Strange as This Weather Has Been

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Overview


Set in present day West Virginia, Ann Pancake’s debut novel, Strange As This Weather Has Been, tells the story of a coal mining family—a couple and their four children—living through the latest mining boom and dealing with the mountaintop removal and strip mining that is ruining what is left of their mountain life. As the mine turns the mountains to slag and wastewater, workers struggle with layoffs and children find adventure in the blasted moonscape craters.

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Overview


Set in present day West Virginia, Ann Pancake’s debut novel, Strange As This Weather Has Been, tells the story of a coal mining family—a couple and their four children—living through the latest mining boom and dealing with the mountaintop removal and strip mining that is ruining what is left of their mountain life. As the mine turns the mountains to slag and wastewater, workers struggle with layoffs and children find adventure in the blasted moonscape craters.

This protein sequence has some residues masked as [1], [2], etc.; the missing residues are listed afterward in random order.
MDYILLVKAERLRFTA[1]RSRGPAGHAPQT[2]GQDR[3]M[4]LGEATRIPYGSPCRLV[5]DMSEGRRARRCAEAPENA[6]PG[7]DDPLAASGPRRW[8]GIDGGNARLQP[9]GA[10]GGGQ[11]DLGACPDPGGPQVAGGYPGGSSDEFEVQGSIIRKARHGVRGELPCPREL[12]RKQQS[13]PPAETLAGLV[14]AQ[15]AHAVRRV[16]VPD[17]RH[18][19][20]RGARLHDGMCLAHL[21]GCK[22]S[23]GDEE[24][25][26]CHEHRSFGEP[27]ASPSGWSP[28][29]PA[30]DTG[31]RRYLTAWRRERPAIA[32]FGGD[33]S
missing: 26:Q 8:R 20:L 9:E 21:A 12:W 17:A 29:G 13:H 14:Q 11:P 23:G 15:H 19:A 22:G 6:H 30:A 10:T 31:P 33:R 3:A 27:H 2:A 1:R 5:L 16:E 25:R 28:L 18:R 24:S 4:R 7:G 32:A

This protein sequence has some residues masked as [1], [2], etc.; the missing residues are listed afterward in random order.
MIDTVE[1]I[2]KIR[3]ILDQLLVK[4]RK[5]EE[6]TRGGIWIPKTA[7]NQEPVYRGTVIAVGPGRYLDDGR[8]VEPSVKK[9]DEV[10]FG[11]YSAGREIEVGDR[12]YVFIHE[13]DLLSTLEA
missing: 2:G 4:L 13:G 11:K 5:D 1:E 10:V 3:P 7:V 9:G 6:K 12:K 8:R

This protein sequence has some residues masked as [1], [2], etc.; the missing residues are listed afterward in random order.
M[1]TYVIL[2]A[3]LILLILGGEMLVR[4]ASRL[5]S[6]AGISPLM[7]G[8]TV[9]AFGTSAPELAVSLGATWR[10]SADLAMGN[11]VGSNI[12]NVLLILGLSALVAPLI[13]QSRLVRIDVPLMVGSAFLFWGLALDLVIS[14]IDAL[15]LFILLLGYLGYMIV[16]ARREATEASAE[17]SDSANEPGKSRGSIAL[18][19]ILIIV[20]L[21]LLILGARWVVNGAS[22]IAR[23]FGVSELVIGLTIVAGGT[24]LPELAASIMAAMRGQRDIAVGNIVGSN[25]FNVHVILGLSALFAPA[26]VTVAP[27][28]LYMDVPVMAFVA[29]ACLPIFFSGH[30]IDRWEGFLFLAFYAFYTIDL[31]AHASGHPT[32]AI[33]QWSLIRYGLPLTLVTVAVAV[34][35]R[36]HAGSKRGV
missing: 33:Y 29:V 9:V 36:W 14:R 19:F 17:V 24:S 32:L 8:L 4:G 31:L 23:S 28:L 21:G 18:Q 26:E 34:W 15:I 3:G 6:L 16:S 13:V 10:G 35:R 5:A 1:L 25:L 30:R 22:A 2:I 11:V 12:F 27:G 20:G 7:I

Strange As This Weather Has Been follows several members of the family, with a particular focus on fifteen-year-old Bant and her mother, Lace. Working at a “scab” motel, Bant becomes involved with a young miner while her mother contemplates joining the fight against the mining companies. As domestic conflicts escalate at home, the children are pushed more and more outside among junk from the floods and felled trees in the hollows—the only nature they have ever known. But Bant has other memories and is as curious and strong-willed as her mother, and ultimately comes to discover the very real threat of destruction that looms as much in the landscape as it does at home.

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Editorial Reviews

Jack Pendarvis